How to find a fee based financial advisor in a small town
October 8, 2015 at 6:46 pm #147062
My husband and I live in a small town in the upper midwest with the nearest large city a few hours drive away.
As we are approaching retirement age, we’d really like to get some solid financial advice from a fee based advisor for long term retirement planning… however, there are none to be found in our area.
I’m uncertain where to turn to for advice; it seems those I’ve looked into (who are commission based) are a bit too eager to “handle” our money for us (or perhaps in lieu of us).
We cannot really turn to friends for advice in this area as most are equally confused.
I’d really appreciate any advice.October 9, 2015 at 3:43 pm #147179
I wouldn’t worry too much about having to deal with a financial adviser in person. It’s always nice to sit across the desk from someone, of course, but it’s more important to get good advice than in-person advice. And I agree with your assessment of commission-based advice: Just say no.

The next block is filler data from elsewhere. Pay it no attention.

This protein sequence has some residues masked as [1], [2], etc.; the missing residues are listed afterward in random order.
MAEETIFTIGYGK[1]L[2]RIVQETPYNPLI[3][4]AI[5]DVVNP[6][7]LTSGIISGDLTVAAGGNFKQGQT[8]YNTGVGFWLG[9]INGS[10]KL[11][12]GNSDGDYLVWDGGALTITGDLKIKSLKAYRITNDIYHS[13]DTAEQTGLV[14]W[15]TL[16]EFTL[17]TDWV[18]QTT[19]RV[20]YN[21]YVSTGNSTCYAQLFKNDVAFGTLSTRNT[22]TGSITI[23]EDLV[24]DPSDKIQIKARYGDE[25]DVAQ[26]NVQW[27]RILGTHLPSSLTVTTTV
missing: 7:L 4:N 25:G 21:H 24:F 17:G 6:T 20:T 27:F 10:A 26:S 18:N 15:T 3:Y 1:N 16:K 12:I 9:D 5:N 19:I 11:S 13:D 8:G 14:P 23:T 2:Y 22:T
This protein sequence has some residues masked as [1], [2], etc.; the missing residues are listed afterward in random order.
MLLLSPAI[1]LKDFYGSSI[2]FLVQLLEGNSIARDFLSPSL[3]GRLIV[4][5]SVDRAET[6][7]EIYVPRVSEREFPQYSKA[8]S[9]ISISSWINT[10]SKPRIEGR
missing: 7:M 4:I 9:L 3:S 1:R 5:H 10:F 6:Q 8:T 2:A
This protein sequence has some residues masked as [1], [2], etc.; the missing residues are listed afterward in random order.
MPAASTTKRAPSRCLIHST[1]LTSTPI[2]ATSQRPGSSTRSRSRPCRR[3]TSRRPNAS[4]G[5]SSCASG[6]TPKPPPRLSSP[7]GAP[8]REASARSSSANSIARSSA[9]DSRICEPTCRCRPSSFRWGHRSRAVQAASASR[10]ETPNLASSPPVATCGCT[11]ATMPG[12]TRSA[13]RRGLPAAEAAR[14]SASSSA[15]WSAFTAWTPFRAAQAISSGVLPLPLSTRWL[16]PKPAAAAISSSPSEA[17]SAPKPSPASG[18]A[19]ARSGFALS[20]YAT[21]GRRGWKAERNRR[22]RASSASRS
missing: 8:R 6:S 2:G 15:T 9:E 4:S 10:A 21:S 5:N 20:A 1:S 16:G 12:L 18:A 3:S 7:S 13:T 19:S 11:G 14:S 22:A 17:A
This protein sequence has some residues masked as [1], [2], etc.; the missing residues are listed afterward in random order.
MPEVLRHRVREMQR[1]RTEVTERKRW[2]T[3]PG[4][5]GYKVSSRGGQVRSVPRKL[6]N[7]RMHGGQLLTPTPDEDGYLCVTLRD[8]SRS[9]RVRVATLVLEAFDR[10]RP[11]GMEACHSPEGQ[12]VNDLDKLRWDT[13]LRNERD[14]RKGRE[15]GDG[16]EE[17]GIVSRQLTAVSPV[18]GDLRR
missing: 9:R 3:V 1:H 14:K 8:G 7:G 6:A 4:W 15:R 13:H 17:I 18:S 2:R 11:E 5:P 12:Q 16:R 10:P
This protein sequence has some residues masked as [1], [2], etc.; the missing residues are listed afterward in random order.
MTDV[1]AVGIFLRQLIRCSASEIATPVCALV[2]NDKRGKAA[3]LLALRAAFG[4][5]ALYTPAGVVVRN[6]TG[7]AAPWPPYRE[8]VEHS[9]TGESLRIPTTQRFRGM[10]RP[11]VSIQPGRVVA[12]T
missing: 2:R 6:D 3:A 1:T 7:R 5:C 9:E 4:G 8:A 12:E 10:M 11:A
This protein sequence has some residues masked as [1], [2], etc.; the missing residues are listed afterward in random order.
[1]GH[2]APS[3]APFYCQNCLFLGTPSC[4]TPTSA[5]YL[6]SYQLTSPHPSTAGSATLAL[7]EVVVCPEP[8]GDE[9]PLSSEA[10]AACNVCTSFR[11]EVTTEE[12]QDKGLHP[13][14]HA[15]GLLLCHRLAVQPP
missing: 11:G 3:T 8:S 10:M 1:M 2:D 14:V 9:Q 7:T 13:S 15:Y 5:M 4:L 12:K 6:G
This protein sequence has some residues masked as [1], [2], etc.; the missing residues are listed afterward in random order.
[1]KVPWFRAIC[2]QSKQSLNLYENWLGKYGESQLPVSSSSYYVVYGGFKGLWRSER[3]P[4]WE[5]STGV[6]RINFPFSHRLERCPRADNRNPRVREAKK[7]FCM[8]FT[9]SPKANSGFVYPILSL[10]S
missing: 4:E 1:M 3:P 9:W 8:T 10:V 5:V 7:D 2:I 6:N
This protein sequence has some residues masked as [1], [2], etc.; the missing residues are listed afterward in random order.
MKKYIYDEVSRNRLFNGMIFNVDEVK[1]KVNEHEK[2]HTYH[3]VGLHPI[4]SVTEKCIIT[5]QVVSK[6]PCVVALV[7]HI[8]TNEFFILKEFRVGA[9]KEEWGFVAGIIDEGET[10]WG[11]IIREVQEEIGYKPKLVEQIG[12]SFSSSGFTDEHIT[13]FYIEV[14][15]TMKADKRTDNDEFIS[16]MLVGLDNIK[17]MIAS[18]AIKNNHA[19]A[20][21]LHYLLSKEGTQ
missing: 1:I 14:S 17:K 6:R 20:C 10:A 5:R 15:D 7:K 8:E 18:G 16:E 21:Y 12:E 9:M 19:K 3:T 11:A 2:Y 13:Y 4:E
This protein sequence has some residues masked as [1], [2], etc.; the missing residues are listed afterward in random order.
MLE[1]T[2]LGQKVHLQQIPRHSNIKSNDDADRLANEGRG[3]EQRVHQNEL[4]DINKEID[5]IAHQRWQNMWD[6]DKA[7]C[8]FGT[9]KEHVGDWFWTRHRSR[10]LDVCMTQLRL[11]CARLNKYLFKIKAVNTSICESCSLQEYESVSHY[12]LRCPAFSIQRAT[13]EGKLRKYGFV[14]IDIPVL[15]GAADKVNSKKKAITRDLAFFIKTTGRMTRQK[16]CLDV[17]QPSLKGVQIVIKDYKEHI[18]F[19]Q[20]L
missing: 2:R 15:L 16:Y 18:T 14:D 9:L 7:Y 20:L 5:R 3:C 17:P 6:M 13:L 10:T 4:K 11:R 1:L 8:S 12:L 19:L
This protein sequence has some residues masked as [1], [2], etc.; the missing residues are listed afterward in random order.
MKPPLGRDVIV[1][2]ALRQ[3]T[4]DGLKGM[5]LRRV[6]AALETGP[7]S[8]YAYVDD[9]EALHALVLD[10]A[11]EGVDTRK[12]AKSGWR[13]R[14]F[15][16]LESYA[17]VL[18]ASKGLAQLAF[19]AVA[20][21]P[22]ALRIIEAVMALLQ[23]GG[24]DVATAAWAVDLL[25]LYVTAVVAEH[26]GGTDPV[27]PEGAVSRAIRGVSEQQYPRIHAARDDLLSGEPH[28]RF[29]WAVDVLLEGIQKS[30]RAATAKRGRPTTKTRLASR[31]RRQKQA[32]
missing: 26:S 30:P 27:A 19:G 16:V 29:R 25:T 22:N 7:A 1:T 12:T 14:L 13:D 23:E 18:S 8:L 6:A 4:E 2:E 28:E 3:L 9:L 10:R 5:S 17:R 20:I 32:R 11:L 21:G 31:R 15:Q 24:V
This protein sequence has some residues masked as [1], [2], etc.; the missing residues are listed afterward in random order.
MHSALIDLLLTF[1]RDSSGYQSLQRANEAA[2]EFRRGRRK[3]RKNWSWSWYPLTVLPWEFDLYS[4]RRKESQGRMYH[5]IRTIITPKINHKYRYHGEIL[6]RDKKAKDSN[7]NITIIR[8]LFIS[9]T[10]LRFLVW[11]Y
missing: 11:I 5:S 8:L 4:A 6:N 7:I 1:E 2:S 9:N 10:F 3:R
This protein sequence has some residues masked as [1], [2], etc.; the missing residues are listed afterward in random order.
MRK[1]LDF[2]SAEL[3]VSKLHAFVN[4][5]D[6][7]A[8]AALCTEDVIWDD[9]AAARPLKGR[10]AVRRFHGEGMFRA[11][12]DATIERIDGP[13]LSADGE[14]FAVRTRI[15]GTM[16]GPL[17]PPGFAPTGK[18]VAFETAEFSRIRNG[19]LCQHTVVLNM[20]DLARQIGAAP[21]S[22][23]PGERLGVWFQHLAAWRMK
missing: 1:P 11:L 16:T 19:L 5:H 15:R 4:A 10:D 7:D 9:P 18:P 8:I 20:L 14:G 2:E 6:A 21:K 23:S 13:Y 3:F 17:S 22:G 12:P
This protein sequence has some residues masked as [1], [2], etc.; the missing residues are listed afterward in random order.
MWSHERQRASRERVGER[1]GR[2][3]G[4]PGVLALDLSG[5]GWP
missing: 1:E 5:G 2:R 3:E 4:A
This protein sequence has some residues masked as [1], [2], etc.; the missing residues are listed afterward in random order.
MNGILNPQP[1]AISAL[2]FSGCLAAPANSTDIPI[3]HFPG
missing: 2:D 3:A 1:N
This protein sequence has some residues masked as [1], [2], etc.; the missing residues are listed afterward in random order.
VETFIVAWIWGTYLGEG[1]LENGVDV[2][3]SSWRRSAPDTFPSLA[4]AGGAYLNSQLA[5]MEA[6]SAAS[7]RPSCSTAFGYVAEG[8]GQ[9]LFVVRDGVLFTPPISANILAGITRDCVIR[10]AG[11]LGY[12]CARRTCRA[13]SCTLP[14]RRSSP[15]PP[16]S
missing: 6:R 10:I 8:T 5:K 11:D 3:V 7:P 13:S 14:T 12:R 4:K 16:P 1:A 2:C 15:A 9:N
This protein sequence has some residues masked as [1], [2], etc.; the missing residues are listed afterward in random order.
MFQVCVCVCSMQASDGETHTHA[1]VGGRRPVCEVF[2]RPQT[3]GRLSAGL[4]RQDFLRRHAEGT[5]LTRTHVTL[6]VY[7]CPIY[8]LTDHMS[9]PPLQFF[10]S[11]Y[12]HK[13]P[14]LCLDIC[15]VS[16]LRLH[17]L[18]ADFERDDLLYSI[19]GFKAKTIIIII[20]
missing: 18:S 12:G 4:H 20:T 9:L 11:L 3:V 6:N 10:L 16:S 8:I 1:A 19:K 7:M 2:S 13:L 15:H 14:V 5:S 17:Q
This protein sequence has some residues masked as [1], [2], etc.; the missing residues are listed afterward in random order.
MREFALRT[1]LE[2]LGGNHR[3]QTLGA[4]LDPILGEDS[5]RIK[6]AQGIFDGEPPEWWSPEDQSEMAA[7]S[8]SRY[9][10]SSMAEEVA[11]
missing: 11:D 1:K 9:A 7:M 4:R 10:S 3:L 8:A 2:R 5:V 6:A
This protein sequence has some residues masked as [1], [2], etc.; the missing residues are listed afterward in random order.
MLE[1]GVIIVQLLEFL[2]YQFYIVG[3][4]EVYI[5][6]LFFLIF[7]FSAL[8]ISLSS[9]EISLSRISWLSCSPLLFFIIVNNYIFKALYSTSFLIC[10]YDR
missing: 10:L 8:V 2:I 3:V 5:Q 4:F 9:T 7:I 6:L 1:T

You can start your search for a fee-based advisor here: https://www.napfa.org/
Good luck, Tinkerbella. Let me know how it works out!October 9, 2015 at 4:30 pm #147182
Thank you, Stacy, for the advice. Now the real search begins…
I’ll update once things progress.
Again, thank you!January 8, 2016 at 9:56 am #156785
I’ve not yet had much success in locating a fee-based advisors (with a verifiable good reputations) who are willing to accept clientele remotely (i.e., other than face-to-face as discussed earlier).
I did, in my searching around, come up with another possibility for which I would appreciate your input again.